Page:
The historical WhoWas data, which is unique to the new Dialog database, allows users to follow trails of domain registration transfers and changes. For example, a user might search by a single e-mail address or company name to pinpoint domain names associated with that piece of data. He or she can then track transfers or other changes to that registration.

Searching the Domain Names Database costs $5.50 per DialUnit or $1.08 per connect-time minute, plus $2.90 per full record displayed or printed. The new content source is available through DialogWeb, DialogClassic, and DialogLink. According to Krishnan, Dialog plans to test the file in traditional, top-end Dialog markets before making it available to a broader public through its credit card outlets.

Located in Portland, Ore., SnapNames offers a selection of free searching resources on its own Web site, including a NameRecover service for people hoping to pick up the rights to a previously used domain name and a SnapShot service that reports any changes to a domain name. The company also offers free packets of information that explain the structure and use of domain names as well as a monthly newsletter called State of the Domain.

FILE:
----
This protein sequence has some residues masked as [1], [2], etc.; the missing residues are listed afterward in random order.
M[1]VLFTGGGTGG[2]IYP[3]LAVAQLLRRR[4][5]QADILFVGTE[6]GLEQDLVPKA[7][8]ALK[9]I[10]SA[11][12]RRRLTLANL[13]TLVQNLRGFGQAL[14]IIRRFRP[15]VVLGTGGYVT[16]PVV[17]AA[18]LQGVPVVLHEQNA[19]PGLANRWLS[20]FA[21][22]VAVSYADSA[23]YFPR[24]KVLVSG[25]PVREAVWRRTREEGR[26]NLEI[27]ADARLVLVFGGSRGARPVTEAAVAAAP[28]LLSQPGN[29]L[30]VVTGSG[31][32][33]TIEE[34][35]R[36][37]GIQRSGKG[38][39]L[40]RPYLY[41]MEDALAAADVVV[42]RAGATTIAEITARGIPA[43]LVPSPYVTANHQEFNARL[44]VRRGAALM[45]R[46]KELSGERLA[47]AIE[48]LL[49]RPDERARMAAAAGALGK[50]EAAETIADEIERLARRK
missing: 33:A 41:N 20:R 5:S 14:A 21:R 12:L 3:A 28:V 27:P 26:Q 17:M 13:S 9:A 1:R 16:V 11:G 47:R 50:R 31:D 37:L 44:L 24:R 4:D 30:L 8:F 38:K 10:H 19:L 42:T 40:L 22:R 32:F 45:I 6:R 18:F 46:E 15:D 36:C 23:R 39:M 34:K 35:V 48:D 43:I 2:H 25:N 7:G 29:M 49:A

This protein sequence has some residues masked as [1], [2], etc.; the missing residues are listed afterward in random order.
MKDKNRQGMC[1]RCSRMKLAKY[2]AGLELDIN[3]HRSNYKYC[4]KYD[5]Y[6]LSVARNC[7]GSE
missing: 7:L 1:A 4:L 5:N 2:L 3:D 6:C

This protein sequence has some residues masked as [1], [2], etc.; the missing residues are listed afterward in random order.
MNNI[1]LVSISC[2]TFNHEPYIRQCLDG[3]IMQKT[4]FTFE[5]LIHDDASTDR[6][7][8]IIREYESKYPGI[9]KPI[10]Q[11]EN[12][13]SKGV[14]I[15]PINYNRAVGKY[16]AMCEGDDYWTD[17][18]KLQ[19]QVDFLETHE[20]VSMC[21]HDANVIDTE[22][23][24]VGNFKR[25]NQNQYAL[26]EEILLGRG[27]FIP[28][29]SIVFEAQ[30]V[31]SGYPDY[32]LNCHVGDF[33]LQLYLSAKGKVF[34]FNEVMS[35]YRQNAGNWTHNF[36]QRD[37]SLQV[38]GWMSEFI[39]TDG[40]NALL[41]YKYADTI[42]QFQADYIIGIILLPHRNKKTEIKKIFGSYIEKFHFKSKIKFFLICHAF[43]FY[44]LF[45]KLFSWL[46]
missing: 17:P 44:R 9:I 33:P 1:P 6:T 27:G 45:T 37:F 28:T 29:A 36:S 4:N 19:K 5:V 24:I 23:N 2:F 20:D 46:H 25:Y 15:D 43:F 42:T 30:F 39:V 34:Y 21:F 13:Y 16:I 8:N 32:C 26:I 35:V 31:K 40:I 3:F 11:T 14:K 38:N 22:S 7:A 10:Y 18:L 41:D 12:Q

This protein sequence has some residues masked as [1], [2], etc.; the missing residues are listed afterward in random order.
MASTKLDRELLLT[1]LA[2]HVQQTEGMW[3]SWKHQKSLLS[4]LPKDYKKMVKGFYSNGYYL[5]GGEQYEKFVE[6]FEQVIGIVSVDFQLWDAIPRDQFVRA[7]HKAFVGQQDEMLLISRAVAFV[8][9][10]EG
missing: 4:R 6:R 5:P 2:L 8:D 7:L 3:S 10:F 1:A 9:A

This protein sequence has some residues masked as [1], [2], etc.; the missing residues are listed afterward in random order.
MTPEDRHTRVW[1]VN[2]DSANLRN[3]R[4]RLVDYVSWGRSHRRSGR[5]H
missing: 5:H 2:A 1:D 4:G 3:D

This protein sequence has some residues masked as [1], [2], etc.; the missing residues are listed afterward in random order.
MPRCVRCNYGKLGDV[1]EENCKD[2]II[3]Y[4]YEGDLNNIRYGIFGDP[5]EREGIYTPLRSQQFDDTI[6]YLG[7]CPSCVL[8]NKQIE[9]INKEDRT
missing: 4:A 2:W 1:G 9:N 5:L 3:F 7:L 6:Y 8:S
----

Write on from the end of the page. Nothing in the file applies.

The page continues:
Mary Ellen Bates worked with the Domain Names Database extensively for an upcoming review that's scheduled for her Spotlight column in the January 2003 issue of ONLINE magazine. She commented: "This is a real departure for Dialog in terms of content. I'm not sure they see how to fit it with their other files and market it outside the IP [intellectual property] market. I hope other Dialog searchers will figure out more uses for it. The file has all kinds of applications. There are a lot of cool things it can do. Its value is not self-evident beyond IP searchers. This is a sleeper database."